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Atmospheric Measurement Techniques An interactive open-access journal of the European Geosciences Union
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Volume 7, issue 2
Atmos. Meas. Tech., 7, 419–436, 2014
https://doi.org/10.5194/amt-7-419-2014
© Author(s) 2014. This work is distributed under
the Creative Commons Attribution 3.0 License.
Atmos. Meas. Tech., 7, 419–436, 2014
https://doi.org/10.5194/amt-7-419-2014
© Author(s) 2014. This work is distributed under
the Creative Commons Attribution 3.0 License.

Research article 07 Feb 2014

Research article | 07 Feb 2014

Separating mixtures of aerosol types in airborne High Spectral Resolution Lidar data

S. P. Burton, M. A. Vaughan, R. A. Ferrare, and C. A. Hostetler S. P. Burton et al.
  • NASA Langley Research Center, MS 475, Hampton, VA, 23681, USA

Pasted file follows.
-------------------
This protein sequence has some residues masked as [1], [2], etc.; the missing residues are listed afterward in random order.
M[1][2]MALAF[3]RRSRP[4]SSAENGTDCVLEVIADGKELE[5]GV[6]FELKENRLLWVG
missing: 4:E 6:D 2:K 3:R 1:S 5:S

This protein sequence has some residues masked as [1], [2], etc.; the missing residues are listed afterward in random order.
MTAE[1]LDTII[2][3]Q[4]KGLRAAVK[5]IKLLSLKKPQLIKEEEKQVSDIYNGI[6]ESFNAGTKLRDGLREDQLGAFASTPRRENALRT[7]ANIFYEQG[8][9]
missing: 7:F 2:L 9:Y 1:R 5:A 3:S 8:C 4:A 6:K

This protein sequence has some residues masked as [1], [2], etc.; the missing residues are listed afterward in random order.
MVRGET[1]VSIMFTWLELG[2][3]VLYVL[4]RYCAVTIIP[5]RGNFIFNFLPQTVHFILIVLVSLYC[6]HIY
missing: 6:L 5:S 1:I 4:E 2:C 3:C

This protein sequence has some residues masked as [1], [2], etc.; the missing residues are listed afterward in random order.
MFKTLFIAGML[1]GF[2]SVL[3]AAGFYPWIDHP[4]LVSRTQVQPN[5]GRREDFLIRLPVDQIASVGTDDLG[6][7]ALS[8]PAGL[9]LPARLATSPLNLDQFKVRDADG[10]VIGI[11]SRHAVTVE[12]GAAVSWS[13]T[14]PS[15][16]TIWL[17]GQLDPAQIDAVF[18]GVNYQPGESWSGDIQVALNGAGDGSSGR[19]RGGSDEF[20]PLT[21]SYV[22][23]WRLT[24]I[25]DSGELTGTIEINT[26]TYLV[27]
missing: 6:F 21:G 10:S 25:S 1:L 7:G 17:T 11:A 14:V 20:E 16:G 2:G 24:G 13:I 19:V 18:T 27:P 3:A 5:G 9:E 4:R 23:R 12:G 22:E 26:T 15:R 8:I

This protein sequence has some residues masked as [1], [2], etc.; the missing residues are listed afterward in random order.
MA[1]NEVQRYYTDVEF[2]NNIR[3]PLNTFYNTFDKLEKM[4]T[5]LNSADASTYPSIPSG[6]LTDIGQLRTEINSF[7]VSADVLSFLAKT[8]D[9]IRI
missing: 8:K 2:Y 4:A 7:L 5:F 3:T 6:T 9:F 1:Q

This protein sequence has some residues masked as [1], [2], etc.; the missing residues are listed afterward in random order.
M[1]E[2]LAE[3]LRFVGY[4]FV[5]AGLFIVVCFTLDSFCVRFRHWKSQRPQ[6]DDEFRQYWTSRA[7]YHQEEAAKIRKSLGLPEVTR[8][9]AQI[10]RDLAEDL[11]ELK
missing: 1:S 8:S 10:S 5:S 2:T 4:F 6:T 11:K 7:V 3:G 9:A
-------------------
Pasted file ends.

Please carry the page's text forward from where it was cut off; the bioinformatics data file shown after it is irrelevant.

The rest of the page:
Abstract. Knowledge of aerosol type is important for determining the magnitude and assessing the consequences of aerosol radiative forcing, and can provide useful information for source attribution studies. However, atmospheric aerosol is frequently not a single pure type, but instead occurs as a mixture of types, and this mixing affects the optical and radiative properties of the aerosol. This paper extends the work of earlier researchers by using the aerosol intensive parameters measured by the NASA Langley Research Center airborne High Spectral Resolution Lidar (HSRL-1) to develop a comprehensive and unified set of rules for characterizing the external mixing of several key aerosol intensive parameters: extinction-to-backscatter ratio (i.e., lidar ratio), backscatter color ratio, and depolarization ratio. We present the mixing rules in a particularly simple form that leads easily to mixing rules for the covariance matrices that describe aerosol distributions, rather than just single values of measured parameters. These rules can be applied to infer mixing ratios from the lidar-observed aerosol parameters, even for cases without significant depolarization. We demonstrate our technique with measurement curtains from three HSRL-1 flights which exhibit mixing between two aerosol types, urban pollution plus dust, marine plus dust, and smoke plus marine. For these cases, we infer a time-height cross-section of extinction mixing ratio along the flight track, and partition aerosol extinction into portions attributed to the two pure types.

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